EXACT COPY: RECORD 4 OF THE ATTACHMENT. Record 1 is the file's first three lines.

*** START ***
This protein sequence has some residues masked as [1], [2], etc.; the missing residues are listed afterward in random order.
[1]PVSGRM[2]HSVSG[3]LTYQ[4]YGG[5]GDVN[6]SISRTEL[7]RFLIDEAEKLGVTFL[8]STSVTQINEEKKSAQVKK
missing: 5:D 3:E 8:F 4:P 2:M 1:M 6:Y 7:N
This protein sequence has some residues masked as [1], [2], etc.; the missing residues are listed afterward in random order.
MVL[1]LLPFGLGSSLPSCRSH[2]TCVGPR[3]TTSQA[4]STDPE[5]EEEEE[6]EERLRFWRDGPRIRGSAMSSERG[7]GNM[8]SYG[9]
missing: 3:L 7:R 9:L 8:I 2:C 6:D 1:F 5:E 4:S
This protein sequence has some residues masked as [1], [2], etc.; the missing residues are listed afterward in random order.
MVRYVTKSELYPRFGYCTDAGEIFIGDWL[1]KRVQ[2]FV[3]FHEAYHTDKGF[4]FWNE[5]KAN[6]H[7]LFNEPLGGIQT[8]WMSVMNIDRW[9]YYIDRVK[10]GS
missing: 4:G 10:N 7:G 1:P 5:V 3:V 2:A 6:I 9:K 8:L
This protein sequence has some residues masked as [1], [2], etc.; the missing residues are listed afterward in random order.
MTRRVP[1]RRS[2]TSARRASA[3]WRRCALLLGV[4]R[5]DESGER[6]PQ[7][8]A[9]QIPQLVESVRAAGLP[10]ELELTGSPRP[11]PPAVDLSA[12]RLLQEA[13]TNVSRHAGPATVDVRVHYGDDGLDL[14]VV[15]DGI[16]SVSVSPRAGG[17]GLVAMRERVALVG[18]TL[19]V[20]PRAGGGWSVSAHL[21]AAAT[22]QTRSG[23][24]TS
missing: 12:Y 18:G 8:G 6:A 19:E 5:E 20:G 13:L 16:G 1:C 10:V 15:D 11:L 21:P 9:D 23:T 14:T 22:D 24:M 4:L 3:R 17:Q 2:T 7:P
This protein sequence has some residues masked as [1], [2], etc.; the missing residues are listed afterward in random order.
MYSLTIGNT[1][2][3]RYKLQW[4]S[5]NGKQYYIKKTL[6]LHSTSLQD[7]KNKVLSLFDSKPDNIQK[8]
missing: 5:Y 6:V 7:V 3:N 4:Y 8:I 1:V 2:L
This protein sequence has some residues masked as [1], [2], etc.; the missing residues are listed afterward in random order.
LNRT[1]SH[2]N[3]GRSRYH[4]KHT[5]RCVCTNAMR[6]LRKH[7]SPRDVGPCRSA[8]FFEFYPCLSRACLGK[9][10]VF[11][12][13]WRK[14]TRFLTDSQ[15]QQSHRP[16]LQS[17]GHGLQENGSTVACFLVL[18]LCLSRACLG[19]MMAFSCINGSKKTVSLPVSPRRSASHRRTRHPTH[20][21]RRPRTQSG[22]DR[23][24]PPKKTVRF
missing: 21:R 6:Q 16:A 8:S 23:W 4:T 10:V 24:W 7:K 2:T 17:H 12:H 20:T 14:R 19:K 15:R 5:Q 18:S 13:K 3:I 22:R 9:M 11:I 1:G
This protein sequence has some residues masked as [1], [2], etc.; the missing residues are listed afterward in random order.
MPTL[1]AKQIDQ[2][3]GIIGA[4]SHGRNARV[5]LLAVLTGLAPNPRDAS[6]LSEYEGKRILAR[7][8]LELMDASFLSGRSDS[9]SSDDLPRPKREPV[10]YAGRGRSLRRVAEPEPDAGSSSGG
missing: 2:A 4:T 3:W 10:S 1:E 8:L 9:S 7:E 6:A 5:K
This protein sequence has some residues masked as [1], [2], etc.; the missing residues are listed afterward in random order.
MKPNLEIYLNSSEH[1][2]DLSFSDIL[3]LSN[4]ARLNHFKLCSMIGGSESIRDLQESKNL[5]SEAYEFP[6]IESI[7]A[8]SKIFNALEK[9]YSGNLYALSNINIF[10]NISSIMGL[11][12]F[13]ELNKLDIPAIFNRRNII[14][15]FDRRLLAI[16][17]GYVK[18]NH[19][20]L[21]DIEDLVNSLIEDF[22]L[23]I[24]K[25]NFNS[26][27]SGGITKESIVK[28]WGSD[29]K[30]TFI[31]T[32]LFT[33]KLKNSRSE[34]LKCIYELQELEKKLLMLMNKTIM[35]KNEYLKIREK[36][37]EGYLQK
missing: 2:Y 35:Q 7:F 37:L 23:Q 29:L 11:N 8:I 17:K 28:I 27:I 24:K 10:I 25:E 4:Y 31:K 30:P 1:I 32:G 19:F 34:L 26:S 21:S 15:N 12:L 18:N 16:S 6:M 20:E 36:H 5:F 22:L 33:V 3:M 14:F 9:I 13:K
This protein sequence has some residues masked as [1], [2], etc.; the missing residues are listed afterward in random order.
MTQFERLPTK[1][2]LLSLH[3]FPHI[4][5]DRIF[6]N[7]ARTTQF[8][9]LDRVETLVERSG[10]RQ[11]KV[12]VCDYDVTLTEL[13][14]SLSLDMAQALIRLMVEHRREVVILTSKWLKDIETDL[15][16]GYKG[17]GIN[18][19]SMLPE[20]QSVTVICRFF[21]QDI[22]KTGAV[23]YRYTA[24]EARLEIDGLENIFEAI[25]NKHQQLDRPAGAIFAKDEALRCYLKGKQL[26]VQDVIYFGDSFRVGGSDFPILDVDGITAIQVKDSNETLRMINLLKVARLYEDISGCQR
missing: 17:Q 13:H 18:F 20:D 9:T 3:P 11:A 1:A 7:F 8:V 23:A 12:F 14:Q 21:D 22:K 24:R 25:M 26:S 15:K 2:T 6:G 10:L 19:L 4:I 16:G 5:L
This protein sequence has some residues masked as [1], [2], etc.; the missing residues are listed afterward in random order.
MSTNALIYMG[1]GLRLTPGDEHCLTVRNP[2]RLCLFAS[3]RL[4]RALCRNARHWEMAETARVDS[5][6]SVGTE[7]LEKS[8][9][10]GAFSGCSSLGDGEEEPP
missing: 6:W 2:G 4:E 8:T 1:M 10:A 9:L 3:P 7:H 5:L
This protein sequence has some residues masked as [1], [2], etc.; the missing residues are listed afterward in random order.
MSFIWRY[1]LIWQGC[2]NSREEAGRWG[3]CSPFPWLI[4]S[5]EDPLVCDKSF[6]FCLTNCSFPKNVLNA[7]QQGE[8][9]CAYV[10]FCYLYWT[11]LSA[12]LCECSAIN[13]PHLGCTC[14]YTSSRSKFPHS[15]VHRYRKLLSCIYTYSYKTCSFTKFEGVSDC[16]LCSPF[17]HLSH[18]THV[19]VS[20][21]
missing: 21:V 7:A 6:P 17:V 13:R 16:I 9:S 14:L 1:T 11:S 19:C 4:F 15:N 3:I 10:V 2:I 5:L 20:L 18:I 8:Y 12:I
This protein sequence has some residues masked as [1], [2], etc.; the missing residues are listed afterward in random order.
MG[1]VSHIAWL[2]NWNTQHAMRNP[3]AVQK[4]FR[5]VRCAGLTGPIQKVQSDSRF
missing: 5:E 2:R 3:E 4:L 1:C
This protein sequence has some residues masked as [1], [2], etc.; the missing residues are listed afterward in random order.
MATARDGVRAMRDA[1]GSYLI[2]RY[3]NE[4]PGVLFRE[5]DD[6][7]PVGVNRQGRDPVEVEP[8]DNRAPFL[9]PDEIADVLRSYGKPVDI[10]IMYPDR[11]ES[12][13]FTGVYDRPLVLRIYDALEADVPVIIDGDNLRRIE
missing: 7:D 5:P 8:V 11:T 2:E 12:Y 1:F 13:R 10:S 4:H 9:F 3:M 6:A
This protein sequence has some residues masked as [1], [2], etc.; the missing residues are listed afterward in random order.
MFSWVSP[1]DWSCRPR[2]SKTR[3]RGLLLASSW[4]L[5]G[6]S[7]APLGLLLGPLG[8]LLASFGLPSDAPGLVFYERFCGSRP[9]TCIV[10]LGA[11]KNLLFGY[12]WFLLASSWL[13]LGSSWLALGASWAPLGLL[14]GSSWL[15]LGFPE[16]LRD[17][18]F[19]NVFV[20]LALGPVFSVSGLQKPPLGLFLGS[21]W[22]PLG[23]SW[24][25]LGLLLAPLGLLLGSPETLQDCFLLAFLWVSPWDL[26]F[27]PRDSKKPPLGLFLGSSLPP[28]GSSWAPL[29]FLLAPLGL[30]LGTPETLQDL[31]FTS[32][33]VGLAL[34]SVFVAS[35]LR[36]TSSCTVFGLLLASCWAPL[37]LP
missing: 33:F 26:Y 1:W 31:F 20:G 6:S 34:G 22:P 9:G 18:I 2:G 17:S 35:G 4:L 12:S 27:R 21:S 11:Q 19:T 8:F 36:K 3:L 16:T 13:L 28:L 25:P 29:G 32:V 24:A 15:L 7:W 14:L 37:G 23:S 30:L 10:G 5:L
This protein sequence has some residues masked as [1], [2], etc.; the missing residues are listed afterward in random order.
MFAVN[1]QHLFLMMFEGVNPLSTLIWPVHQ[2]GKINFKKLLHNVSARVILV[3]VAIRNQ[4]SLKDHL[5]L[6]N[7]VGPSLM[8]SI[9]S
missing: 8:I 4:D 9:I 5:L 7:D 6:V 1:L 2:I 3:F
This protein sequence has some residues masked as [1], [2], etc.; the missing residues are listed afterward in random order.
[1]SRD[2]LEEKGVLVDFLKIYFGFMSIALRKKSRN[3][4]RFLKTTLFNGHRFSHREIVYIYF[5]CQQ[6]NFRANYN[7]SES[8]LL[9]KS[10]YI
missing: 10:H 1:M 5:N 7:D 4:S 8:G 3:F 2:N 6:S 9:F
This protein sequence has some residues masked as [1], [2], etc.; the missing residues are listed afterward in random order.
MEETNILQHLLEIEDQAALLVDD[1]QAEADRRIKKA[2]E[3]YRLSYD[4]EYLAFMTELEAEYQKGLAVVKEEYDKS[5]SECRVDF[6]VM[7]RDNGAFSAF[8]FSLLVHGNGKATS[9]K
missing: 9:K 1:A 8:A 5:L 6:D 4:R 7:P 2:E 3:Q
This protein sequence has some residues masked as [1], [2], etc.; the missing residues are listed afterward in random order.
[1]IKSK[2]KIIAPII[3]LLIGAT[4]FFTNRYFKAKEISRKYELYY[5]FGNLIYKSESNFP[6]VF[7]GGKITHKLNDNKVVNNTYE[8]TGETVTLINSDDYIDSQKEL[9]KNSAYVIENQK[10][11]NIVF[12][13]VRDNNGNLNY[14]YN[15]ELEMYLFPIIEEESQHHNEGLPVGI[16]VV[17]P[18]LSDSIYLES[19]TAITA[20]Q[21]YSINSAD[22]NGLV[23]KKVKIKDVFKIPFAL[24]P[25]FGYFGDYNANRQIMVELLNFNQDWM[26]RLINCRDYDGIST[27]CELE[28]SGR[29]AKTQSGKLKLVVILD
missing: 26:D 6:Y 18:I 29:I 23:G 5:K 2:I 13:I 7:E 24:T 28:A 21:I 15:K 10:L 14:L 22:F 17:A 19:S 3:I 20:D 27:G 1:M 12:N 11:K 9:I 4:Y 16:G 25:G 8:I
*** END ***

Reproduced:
This protein sequence has some residues masked as [1], [2], etc.; the missing residues are listed afterward in random order.
MTRRVP[1]RRS[2]TSARRASA[3]WRRCALLLGV[4]R[5]DESGER[6]PQ[7][8]A[9]QIPQLVESVRAAGLP[10]ELELTGSPRP[11]PPAVDLSA[12]RLLQEA[13]TNVSRHAGPATVDVRVHYGDDGLDL[14]VV[15]DGI[16]SVSVSPRAGG[17]GLVAMRERVALVG[18]TL[19]V[20]PRAGGGWSVSAHL[21]AAAT[22]QTRSG[23][24]TS
missing: 12:Y 18:G 8:G 6:A 19:E 5:E 20:G 13:L 16:G 1:C 10:V 15:D 11:L 21:P 9:D 23:T 14:T 22:D 24:M 4:L 3:R 17:Q 2:T 7:P